Spiritual Rehab

CD Brooks preaching
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Pastor and evangelist Charles D. Brooks preached a powerful sermon. An eminent, beloved, and trusted man of God, Brooks wailed convincingly at the podium and sent Bible pages fluttering with every gesture. Seekers assembled under the big green tent—me included—hung on every word as he told faith-stirring stories, like the one where the mailbox contained the rent money, or the neighbor brought food, or the trigger didn’t fire, or the doctor’s report came back negative.

I don’t remember everything Brooks referenced as my spirit rode high, but I do remember glancing down at the man sitting just beyond where Brooks was preaching. He was another beloved and trusted man of God. His short, soft curls had only recently become prematurely gray; his normal chestnut brown complexion was also a flat gray. His face was gaunt, and the suit he wore bore the hallmarks of a pre-occupied mind. This was my dad, in his fourth year of a five-year battle with cancer.

This was the night my faith collided head-on with life. That night I sustained a broken heart and have been in spiritual rehab ever since.

All that I was taught and all that I knew to do in faith—the prayers, the fasting, the waiting, the staying busy and faithful, the relationship-building with God, the obedience—seemed not to matter. Before I knew what “Word Of Faith” meant, I used Bible verses as precedents in my prayers. I pleaded my case to God day after day, but this way of “case-making” ceased to make sense to me. Why? I wanted God to move and answer in a different way, and when He didn’t I didn’t go away angry. I slipped into faith arrest. To borrow a medical term, I “coded.”

I share this difficult moment in my life with you for two reasons. You should know that if God could breathe life into my faith again—and He did—He could certainly do the same for you. My “faith rehab” included acute care, counseling, and the healing balm of His unwavering concern for me. I “work out” each week in a group of brothers and sisters in varying stages of brokenness and wholeness.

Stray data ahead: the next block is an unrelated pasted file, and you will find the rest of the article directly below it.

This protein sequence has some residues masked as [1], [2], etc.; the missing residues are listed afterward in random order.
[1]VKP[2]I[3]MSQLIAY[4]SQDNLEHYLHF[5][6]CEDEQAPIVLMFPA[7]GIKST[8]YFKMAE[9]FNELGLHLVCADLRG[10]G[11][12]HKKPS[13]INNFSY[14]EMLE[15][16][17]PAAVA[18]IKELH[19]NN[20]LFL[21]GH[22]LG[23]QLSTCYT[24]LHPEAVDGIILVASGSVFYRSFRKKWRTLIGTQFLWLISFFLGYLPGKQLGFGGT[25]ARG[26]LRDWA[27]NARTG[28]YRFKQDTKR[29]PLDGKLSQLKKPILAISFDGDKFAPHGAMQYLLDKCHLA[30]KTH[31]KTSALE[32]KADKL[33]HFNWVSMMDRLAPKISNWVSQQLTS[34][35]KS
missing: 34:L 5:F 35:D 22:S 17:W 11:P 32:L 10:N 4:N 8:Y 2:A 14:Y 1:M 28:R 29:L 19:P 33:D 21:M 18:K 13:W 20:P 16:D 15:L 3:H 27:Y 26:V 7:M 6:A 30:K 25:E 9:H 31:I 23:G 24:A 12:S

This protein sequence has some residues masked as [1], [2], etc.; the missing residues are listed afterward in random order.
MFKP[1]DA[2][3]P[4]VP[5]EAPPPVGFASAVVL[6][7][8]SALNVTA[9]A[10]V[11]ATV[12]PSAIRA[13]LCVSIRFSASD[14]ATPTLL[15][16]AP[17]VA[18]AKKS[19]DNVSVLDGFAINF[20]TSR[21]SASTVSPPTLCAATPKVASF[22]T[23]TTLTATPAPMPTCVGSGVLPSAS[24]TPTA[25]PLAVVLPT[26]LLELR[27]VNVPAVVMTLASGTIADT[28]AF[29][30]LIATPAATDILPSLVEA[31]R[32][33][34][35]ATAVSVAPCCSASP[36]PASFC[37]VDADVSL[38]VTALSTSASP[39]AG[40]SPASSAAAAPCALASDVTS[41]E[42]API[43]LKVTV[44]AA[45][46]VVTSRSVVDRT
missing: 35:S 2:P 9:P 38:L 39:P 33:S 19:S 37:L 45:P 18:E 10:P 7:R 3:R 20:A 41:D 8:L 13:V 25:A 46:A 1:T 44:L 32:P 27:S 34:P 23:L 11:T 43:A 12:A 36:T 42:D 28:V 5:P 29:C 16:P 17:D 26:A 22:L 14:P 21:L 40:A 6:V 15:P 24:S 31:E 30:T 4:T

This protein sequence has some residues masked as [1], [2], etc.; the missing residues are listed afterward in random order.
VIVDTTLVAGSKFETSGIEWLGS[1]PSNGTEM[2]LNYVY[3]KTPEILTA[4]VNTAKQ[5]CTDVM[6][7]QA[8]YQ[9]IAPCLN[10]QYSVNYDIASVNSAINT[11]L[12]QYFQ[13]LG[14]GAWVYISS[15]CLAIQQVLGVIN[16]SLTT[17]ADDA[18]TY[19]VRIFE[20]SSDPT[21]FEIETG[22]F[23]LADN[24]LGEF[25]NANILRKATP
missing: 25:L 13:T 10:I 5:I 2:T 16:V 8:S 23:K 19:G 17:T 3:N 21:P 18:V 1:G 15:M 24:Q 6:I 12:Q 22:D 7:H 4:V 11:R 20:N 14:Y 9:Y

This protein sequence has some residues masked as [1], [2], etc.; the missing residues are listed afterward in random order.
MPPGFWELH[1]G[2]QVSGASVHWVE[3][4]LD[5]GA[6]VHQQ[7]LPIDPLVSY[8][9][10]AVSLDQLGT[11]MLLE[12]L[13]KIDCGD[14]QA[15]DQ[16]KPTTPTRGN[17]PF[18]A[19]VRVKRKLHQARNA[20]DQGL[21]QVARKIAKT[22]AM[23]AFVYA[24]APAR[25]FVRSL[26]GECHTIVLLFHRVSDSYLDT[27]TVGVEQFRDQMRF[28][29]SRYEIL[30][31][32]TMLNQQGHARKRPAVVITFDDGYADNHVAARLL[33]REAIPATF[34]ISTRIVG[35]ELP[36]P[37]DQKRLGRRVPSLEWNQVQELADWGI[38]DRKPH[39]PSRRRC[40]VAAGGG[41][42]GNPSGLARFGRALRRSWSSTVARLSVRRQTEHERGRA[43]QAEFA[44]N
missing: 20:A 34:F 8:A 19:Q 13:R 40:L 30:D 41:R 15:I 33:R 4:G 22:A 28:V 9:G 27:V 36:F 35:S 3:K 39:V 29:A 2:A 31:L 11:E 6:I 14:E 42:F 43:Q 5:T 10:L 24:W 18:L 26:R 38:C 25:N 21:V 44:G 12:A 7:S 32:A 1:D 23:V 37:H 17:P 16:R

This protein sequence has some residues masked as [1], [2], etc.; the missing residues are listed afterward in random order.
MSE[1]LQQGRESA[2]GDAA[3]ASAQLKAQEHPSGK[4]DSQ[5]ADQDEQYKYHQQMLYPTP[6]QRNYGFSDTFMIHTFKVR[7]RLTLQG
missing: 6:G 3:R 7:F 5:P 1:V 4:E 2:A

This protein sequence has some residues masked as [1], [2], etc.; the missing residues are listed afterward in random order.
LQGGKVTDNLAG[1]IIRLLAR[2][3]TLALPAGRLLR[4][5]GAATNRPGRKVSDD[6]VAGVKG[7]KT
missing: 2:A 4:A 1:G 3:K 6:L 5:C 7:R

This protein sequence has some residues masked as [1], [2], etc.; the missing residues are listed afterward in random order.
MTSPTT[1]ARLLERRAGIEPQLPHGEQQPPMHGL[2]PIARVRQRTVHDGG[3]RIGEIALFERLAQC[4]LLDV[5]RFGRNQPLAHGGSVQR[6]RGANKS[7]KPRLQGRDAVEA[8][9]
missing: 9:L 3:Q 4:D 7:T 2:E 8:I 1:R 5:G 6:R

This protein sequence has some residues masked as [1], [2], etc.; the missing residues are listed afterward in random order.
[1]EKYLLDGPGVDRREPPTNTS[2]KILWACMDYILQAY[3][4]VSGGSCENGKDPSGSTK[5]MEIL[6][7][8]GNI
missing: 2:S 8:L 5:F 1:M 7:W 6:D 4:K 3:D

After painful, faith-stretching exercises, I put on the warm rub or the cold blasgirl on bicycle with training wheelst—that is, the warm realization of His nearness to me, or the cold understanding that for now we live in a world of conflict and decay that touches my life. God knows when to let me experience each. I, in turn, am learning to trust His treatment plan. Though I’m pretty sure my nickname in heaven is “Training Wheels,” I’m back on my feet, thank God.

I tell you this for another reason. One of the most astounding promises the Bible makes is that God “is able to do exceedingly, abundantly, above all that we can ask or think, according to the power that works in us” (Ephesians 3:20). This Scripture specifically refers to the miraculous way in which God helps us to know know all about Him—the height, length, breadth and width of love that would be incomprehensible otherwise. It’s something like that delicate flower that manages to catch a fleeting ray of sun and a drop of rain, yet pushes its petals through a crack in the pavement. While I want to give you the reasons for the faith that He has given me (and given me again), let me assure you that the faith planted in you by God will respond to His pulse in His time.

Pray as you seek God in His Word. Research Him with an open mind. Wait to hear from Him, and when you do, follow His lead. God is going to do something in you and for you.  

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